(This site is reader-supported. When you buy something using retail links on our articles, we may earn a small commission. As an Amazon Associate I earn from qualifying purchases.)
LC200N is a great knife steel for humid environments. It is one of the high-end steels used in making knife blades. Spyderco already has an array of knives made of this steel. Let’s explore its chemical composition and properties.
What is LC200N Steel?
LC200N is a new European steel, first introduced in 2013. It’s a high-nitrogen tool steel specifically designed for extremely high corrosion resistance.
It is formulated using the Pressurized Electric Slag Remelting (PESR) methodology. Hence, it has a refined microstructure and boosted cleanliness, contributing to high polishability and machinability. In addition, this steel is known to have the best properties of CPM 154 and is very close to the corrosion resistance of H1.
This steel is made by the Zapp Group. It came up with this steel for processing applications involving dynamic loads in high-temperature and corrosive environments. The steel is also known as Z-FiNit, wherein Z represents Zapp and FiNit is the short form of Fine-grain Nitrogen steel.
It is extensively used in the pharmaceutical, recycling, chemical, and food industries. Like many other knife steels, it was not initially formulated for making knives. However, it offers stunning performance in terms of some properties, due to which it is suitable for making knives.
NASA also used this steel for making ball bearings for their state-of-the-art aerospace equipment instead of using Cronidur 30 bearing steel. The latter is quite similar to LC200N steel in terms of chemical composition and has been around for a long time.
This tool steel has >13% chromium content. Thus, it is stainless. Below are the components of this high-nitrogen tool steel:
- 0.30% Carbon: For increased hardness, tensile strength, and resistance to wear as well as abrasion
- 15% Chromium: For more toughness, edge retention, tensile strength, and hardness
- 1% Manganese: For more tensile strength, resistance to wear, and hardenability
- 0.95% Molybdenum: For improved strength, toughness, and hardness
- 0.5% Nickel: For improved toughness but decreased hardness
- 0.5% Nitrogen: For improved resistance to corrosion, edge retention, and strength
In terms of chemical composition, apart from Cronidur 30, Bohler-Uddeholm’s N360 is equivalent to LC200N. Both are stainless steels and have a medium carbon content. They are admired for their ability to keep stains away. However, N360 contains silicon that is absent in LC200N. Both steels are expensive.
On the Rockwell scale, the hardness rating of this European steel is in the range of 58 to 61 HRC. This range puts this steel in the same group of steels such as 154CM, S35VN, and VG10. So you can rely on an LC200N knife blade having this range of hardness to ensure super sharpness for longer and better wear resistance than the cheaper ones.
- Toughness: Considering the high hardness level, this steel is not the best option if you wish to have extremely tough steel that will never chip. However, it is reasonably tough. The level of toughness is similar to that of the H1 steel. The decent toughness level makes it a good choice for making fishing, hunting, and filleting knives.
- Excellent Corrosion Resistance: With its exceptional rust resistance ability, LC200N can endure lots of sweat, salt water, and water without staining. As it is stainless, it is rustproof. This is the primary reason it is the best choice for making kitchen and fishing knives. After all, it is already in use in food, pharmaceutical, and chemical industries, wherein corrosion resistance is indispensable to counter moisture in the air.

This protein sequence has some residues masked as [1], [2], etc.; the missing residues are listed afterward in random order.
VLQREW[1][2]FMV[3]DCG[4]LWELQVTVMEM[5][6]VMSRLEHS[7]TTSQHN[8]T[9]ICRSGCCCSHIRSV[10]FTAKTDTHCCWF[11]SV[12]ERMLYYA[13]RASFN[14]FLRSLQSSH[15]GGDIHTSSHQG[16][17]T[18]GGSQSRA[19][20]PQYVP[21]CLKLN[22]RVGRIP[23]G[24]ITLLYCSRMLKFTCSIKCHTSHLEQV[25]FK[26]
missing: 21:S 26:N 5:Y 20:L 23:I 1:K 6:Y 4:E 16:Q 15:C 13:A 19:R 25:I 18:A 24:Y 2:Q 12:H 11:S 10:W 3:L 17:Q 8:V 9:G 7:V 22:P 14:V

- Moderate Edge Retention: The ability to retain a sharp edge is moderate.
- Decent Wear Resistance: As the hardness level is not very high, the power to resist wear is not that high. Both these attributes are directly proportional. LC200N has a good power to resist daily wear and wear. It also prevents the edge from distorting as you cut items with its blade.
- Ease of Sharpness: Sharpening an LC200N edge is easy, as it is not that hard steel. Even the fine grain structure of this steel contributes to easy sharpening and razor-like sharp output.
Comparison With Other Knife Steel Options
LC200N vs. H1
Both are nitrogen steels and are known for their extraordinary corrosion resistance. Several experts deem LC200N to be the upgraded form of H1, a softer steel option. The former wins over H1 in terms of edge retention, as H1 becomes dull quickly when used for hard tasks.
On the other hand, H1 wins in terms of toughness such that it withstands tough use. H1 is also easier to sharpen.
It has also been seen that H1’s performance is better if the edge is serrated, while LC200N performs better when the edge is plain.
LC200N vs. S30V
S30V is harder and wins over the European steel in edge retention. However, LC200N is easier to sharpen and better at corrosion resistance than S30V.
LC200N vs. S35VN
S35VN is an upgraded form of S30V. It holds a sharp edge better than LC200N. However, this European steel wins in toughness, ease of sharpening, and corrosion resistance.
LC200N vs. VG10
VG10, the Japanese steel, is harder and better at edge retention. However, in all other aspects, LC200N is ahead.
So, is LC200N a Good Knife Steel?
The extremely high level of corrosion resistance and great edge retention power makes LC200N ideal for making knife blades for saltwater, kitchen, and humid conditions.
Hi, I am Jay. I am the creator of Knife Guides, your one-stop site for everything related to knives. I am a computer engineer by profession, knife aficionado by passion. Here I work with a group of people who’ve always had a passion for knives and blades. Over the years we’ve kind of become experts and decided to share our knowledge and ideas. I am also an avid hiker and enjoy offshore gamefishing.